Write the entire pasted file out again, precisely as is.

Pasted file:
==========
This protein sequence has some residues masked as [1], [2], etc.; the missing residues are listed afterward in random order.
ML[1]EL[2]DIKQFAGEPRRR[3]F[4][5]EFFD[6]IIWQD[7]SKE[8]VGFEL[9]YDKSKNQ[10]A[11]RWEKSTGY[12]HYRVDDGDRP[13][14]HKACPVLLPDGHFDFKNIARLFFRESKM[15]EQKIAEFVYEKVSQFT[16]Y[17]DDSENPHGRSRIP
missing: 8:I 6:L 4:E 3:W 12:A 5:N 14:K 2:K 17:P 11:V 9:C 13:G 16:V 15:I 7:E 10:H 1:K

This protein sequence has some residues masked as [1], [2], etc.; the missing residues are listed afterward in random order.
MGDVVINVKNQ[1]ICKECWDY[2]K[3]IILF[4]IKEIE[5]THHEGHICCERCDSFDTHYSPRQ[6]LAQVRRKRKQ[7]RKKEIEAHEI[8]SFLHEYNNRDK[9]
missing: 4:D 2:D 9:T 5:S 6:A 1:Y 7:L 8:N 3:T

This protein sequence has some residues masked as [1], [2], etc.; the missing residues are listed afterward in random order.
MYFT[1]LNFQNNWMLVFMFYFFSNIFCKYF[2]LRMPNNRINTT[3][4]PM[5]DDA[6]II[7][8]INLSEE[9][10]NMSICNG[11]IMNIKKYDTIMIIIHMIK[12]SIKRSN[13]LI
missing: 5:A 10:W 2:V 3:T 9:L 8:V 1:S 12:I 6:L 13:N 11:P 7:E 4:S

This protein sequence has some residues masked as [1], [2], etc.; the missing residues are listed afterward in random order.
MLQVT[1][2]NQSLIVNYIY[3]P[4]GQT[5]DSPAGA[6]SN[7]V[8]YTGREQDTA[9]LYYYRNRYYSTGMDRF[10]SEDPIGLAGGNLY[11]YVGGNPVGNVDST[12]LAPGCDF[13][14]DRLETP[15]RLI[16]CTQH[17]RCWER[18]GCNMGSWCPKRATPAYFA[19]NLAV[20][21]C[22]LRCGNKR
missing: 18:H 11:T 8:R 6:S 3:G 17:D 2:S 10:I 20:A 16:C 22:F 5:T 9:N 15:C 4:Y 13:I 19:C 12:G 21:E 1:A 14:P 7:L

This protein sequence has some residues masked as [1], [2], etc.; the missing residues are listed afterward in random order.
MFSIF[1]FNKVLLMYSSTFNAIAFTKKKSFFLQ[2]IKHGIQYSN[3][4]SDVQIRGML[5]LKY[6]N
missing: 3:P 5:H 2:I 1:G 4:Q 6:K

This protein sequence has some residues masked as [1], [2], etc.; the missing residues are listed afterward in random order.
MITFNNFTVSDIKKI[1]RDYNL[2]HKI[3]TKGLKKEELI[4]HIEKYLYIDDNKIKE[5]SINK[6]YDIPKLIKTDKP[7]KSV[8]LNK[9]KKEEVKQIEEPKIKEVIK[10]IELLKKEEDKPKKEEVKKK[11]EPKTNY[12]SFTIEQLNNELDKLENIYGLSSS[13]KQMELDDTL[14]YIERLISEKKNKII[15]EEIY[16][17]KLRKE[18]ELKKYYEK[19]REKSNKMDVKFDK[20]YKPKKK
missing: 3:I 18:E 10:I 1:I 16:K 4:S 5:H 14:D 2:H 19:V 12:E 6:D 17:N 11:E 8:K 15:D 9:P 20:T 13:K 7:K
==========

This protein sequence has some residues masked as [1], [2], etc.; the missing residues are listed afterward in random order.
ML[1]EL[2]DIKQFAGEPRRR[3]F[4][5]EFFD[6]IIWQD[7]SKE[8]VGFEL[9]YDKSKNQ[10]A[11]RWEKSTGY[12]HYRVDDGDRP[13][14]HKACPVLLPDGHFDFKNIARLFFRESKM[15]EQKIAEFVYEKVSQFT[16]Y[17]DDSENPHGRSRIP
missing: 8:I 6:L 4:E 3:W 12:A 5:N 14:K 2:K 17:P 11:V 9:C 13:G 16:V 15:I 7:E 10:H 1:K

This protein sequence has some residues masked as [1], [2], etc.; the missing residues are listed afterward in random order.
MGDVVINVKNQ[1]ICKECWDY[2]K[3]IILF[4]IKEIE[5]THHEGHICCERCDSFDTHYSPRQ[6]LAQVRRKRKQ[7]RKKEIEAHEI[8]SFLHEYNNRDK[9]
missing: 4:D 2:D 9:T 5:S 6:A 1:Y 7:L 8:N 3:T

This protein sequence has some residues masked as [1], [2], etc.; the missing residues are listed afterward in random order.
MYFT[1]LNFQNNWMLVFMFYFFSNIFCKYF[2]LRMPNNRINTT[3][4]PM[5]DDA[6]II[7][8]INLSEE[9][10]NMSICNG[11]IMNIKKYDTIMIIIHMIK[12]SIKRSN[13]LI
missing: 5:A 10:W 2:V 3:T 9:L 8:V 1:S 12:I 6:L 13:N 11:P 7:E 4:S

This protein sequence has some residues masked as [1], [2], etc.; the missing residues are listed afterward in random order.
MLQVT[1][2]NQSLIVNYIY[3]P[4]GQT[5]DSPAGA[6]SN[7]V[8]YTGREQDTA[9]LYYYRNRYYSTGMDRF[10]SEDPIGLAGGNLY[11]YVGGNPVGNVDST[12]LAPGCDF[13][14]DRLETP[15]RLI[16]CTQH[17]RCWER[18]GCNMGSWCPKRATPAYFA[19]NLAV[20][21]C[22]LRCGNKR
missing: 18:H 11:T 8:R 6:S 3:G 17:D 2:S 10:I 20:A 16:C 22:F 5:T 9:N 15:C 4:Y 13:I 19:C 12:G 21:E 1:A 14:P 7:L

This protein sequence has some residues masked as [1], [2], etc.; the missing residues are listed afterward in random order.
MFSIF[1]FNKVLLMYSSTFNAIAFTKKKSFFLQ[2]IKHGIQYSN[3][4]SDVQIRGML[5]LKY[6]N
missing: 3:P 5:H 2:I 1:G 4:Q 6:K

This protein sequence has some residues masked as [1], [2], etc.; the missing residues are listed afterward in random order.
MITFNNFTVSDIKKI[1]RDYNL[2]HKI[3]TKGLKKEELI[4]HIEKYLYIDDNKIKE[5]SINK[6]YDIPKLIKTDKP[7]KSV[8]LNK[9]KKEEVKQIEEPKIKEVIK[10]IELLKKEEDKPKKEEVKKK[11]EPKTNY[12]SFTIEQLNNELDKLENIYGLSSS[13]KQMELDDTL[14]YIERLISEKKNKII[15]EEIY[16][17]KLRKE[18]ELKKYYEK[19]REKSNKMDVKFDK[20]YKPKKK
missing: 3:I 18:E 10:I 1:I 16:K 4:S 5:H 14:D 2:H 19:V 12:E 6:D 17:N 11:E 8:K 15:D 9:P 20:T 13:K 7:K